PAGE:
Altar registration is now closed. Please register at the door upon your arrival. See you then!
Aaron & Andy at YouthFront did a Studio 47 (YouthFront's Podcast) interview with Ian Cron, our keynote speaker at the Altar this year. It's a GREAT interview and gives a lot of insight into his book, Chasing Francis, and what he'll be sharing with us at the Altar.
You can download it here, or subscribe to it on iTunes (just search for YouthFront).
Selah - Reclaiming stillness in our expression of faith.
By Jeff Johnson
Psalm 46:1-3 (ESV)
God is our refuge and strength,
a very present help in trouble.
Therefore we will not fear though the earth gives way,
though the mountains be moved into the heart of the sea,
though its waters roar and foam,
though the mountains tremble at its swelling.
Any reader of the Psalter will note a mysterious word that seems to randomly pop up between its verses from time to time. The word Selah is indeed a mystery to Biblical scholars as well. Most agree that it was likely a musical term that signified a rest or pause within the text.
A number of years ago two friends and myself were discussing the idea of creating a worship service at our local Baptist affiliated church that would emulate the contemplative models of worship such as Taizé. Having been to Taizé in the Bourgogne region of France as well as participating in several stateside Taizé service transplants, we each longed for a similar kind of expression of worship. An expression, being Protestant and artists by vocation, which incorporated a love for the proclamation of God’s word and our creative sensibilities with prayer spoken and unspoken. Thus, the Selah Service was born replete with the choruses of Taizé as well as my own original music combined with Biblical readings often focusing on the Psalms as well as such Christian traditions as the Celtic church. The service was enhanced with candlelight and various artistic symbols and renderings that were either displayed or projected on the walls and ceiling of the geodesic dome in which the church gathered.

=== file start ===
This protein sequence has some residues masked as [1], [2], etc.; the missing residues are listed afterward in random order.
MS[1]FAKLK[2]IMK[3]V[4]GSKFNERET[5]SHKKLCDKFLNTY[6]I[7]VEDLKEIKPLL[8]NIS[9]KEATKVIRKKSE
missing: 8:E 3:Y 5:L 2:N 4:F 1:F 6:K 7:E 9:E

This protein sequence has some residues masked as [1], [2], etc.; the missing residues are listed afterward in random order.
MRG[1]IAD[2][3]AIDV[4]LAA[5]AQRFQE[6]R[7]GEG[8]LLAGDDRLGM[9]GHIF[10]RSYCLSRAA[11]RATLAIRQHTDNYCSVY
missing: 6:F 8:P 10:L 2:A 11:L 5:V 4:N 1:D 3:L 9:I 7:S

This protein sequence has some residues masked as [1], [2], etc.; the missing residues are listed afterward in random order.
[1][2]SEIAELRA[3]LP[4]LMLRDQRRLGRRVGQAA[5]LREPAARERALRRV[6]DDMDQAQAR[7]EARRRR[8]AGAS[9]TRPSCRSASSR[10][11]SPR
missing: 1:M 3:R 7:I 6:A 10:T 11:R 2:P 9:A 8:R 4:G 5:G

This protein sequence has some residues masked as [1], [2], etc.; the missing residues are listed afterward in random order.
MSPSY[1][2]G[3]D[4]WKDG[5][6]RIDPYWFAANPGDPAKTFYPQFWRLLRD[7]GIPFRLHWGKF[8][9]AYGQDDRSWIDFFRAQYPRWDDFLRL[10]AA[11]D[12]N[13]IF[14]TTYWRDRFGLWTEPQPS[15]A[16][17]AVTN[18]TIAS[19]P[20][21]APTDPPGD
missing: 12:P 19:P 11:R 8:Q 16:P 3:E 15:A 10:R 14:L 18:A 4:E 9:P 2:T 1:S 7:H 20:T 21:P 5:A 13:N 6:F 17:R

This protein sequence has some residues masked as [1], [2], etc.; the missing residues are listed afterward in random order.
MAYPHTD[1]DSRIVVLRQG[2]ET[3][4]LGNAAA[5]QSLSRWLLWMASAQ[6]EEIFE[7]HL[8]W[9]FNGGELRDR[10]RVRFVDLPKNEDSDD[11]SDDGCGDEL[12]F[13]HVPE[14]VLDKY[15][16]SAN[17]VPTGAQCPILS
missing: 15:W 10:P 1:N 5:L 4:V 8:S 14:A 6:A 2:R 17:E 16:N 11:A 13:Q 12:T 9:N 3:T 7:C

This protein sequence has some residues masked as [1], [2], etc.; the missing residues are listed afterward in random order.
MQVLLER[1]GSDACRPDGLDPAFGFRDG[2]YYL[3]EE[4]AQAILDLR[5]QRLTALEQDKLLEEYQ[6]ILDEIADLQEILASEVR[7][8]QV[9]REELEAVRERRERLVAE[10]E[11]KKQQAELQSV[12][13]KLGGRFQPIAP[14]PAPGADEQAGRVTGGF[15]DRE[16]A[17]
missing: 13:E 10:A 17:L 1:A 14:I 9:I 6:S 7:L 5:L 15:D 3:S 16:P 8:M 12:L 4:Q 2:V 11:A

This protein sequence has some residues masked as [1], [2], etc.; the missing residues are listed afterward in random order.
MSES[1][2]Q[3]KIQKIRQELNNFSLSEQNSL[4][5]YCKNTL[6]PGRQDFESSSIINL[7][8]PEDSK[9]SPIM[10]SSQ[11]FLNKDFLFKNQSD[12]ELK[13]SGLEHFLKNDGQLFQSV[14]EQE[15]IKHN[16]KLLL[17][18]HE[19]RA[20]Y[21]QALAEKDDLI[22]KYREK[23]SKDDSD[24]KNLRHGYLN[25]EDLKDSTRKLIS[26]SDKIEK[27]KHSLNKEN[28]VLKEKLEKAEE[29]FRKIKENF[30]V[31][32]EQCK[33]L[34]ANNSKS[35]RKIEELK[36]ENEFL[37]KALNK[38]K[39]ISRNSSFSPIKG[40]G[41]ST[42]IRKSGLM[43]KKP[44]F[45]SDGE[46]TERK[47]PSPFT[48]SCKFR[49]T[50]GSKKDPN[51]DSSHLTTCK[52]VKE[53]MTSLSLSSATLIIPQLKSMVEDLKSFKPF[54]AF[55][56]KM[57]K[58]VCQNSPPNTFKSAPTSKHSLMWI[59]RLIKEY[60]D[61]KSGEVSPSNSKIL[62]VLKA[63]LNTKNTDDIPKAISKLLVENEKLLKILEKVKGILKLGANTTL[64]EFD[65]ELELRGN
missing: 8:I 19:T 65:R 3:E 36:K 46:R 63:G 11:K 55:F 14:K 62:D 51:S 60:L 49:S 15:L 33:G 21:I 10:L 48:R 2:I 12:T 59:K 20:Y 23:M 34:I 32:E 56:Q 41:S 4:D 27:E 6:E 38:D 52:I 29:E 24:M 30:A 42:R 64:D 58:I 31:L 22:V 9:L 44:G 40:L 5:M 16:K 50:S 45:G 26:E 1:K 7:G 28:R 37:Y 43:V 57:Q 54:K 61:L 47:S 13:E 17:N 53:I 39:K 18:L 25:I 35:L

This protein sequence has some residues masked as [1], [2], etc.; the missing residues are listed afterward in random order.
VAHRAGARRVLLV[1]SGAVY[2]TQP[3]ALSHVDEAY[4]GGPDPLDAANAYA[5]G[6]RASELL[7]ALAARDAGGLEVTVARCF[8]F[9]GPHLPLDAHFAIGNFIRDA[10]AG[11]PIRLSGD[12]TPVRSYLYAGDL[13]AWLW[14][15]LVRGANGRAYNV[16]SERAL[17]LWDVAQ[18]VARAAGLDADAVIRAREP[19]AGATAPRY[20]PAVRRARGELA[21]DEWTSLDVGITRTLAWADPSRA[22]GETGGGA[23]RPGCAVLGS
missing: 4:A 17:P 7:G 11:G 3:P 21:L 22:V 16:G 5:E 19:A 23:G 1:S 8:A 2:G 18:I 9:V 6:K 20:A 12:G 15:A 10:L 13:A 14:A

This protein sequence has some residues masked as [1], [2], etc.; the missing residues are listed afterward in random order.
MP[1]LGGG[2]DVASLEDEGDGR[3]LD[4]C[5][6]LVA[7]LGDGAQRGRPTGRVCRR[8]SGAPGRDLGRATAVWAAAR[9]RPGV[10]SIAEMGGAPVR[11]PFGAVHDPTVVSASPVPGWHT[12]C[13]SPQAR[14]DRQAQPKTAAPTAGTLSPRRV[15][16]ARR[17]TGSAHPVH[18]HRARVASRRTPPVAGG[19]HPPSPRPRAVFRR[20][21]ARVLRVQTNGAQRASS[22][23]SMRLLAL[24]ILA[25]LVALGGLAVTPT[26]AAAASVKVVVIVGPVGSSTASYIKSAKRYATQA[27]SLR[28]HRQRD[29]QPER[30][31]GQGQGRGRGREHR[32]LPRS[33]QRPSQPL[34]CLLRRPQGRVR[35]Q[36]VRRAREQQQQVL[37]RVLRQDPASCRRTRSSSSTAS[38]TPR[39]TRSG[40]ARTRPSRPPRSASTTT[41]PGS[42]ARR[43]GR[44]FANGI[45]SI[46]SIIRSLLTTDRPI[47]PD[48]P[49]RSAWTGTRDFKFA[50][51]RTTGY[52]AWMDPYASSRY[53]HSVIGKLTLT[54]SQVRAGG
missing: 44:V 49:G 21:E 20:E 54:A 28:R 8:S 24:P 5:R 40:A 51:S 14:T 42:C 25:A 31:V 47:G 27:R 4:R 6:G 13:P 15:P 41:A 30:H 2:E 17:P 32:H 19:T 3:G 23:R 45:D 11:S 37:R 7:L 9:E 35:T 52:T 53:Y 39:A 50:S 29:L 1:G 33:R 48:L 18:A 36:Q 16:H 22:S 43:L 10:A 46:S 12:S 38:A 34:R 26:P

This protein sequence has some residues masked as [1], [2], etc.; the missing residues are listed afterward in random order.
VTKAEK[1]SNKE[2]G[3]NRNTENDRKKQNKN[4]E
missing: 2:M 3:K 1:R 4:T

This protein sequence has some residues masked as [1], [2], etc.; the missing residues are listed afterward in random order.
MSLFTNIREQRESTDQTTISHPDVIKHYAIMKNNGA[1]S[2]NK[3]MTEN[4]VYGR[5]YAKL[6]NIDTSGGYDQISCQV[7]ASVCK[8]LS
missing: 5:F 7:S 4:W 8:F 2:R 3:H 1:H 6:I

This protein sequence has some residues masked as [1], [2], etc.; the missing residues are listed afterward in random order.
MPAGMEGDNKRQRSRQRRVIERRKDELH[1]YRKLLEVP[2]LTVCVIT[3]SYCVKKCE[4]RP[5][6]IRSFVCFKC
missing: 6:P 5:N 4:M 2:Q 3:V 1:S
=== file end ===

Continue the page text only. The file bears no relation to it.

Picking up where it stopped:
Over the years, this monthly “experiment” turned into a more serious vocation for me leading Selah services and working with churches to help them develop their own expression of contemplative worship. One of the more memorable ones was a modified Selah for 8,000 people which took place in a large entertainment center for a national youth conference. One might think that the positive response we received was due to the beautiful Celtic music and choruses that were performed or the inspiring projections of sacred images that accompanied the service. Yet for many, it was the four minutes of silent prayer in the middle of the service that was to be the most profound part of the experience. That’s right, four minutes of uninterrupted, absolute silence with the only sound being the air moving through the center’s air ducts. Many people I spoke with afterwards had never attended a worship service that gave such a priority to silent prayer, let alone being quiet with 8,000 other believers in Christ.